Haste the day.

1237033_10151877617020821_1446422023_n I woke wobbly on Wednesday morning, unsure of what the day would hold. Two days earlier, we had read the news on a screen: our dear friends had lost a baby. His tiny heart had beaten steadily for thirty-nine weeks, but emerged still and silent.

I had just watched a rerun from the show with all the kids. Tears fell as I watched them struggle to find the heartbeat of their twentieth, a baby girl, still hidden away in mother's womb.

And the peace that befell this sweet mother's face in the midst of her grief and loss was overwhelming to me. She wept for the life of her daughter, the plans that were made in anticipation of her arrival. But she acknowledged that the Lord gives and takes away, and that His plans are not our own.

I found comfort in her words as we drove to the funeral for David and Jessica's son: "her eyes never opened to see me, but her eyes were opened and she saw the Lord first."

And when we arrived to the church, we saw the lyrics to that old familiar hymn: when peace like a river attendeth my way.

We've been studying about wellness at church over the past few weeks, and how it can only happen when your whole body and your whole heart and your whole mind are surrendered to the Lord.

I'll be the first to admit that sometimes, surrendering is the last thing I want to do. Because how on earth can we speak the words blessed be the name of the Lord when what He gives doesn't feel like a blessing?

How can we cease this striving when we feel as though we have been cheated out of something we deserved, something we prayed for, longed for, planned for? I flinch and flail, my soul recoiling from the shock of it all.

Still, I marveled at the faith before me as David stood over his son's coffin. There would be no little league victories, no high school or college graduations, no championship seasons, no wedding. Michael would never go on to have children of his own. So with a shaky voice and tear filled eyes, David motioned to the coffin and said "this is my son, in whom I am well pleased."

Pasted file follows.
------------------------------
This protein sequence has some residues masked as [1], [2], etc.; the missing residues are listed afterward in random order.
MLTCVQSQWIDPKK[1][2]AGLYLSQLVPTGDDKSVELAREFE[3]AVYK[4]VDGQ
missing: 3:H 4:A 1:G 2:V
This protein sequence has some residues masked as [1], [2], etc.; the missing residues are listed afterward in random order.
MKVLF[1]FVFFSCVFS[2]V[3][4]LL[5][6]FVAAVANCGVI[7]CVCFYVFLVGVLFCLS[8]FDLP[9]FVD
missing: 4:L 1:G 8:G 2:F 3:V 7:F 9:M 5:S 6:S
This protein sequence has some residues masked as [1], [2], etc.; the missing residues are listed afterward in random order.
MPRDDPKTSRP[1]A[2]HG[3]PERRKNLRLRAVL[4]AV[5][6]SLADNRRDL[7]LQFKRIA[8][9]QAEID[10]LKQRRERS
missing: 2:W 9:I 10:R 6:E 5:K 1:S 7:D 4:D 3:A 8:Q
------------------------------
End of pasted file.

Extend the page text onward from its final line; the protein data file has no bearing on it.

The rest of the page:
Anger, fear, and sadness flooded my cheeks as my heart wrestled to say that this, even this, could be well with my soul. And then came the whisper, sure as David's voice as he spoke over his son. Our God is no stranger to this pain.

He watched his one and only son be beaten and hung on a cross -- all for the sake of proving that he was trustworthy.

Days later, even as I wrestle these words onto the page, He whispers "you can trust Me." 

Because no circumstance is happenstance to the God who promises to go before us. We can never carry a cross that He did not bear first on our behalf.

It is true, there are days -- so many days -- when I just want to throw in the towel. It is a figure of speech used in wrestling, a way of saying that you just can't go on anymore. And I think of Jacob, who wrestled with God himself. Even at the break of day, Jacob refused to let go until he received God's blessing.

I find myself slowly opening my hands to receive even this, and I pray Lord, haste the day when my faith shall be sight. 

Because of this I am confident: I will see God's goodness. 

Even so, it is well with my soul.

David sang this song at Michael's funeral, and it hasn't stopped playing since.

{You are rich in mercy, slow to anger. Your love endures forever. Who is like You, Lord, in all the world?}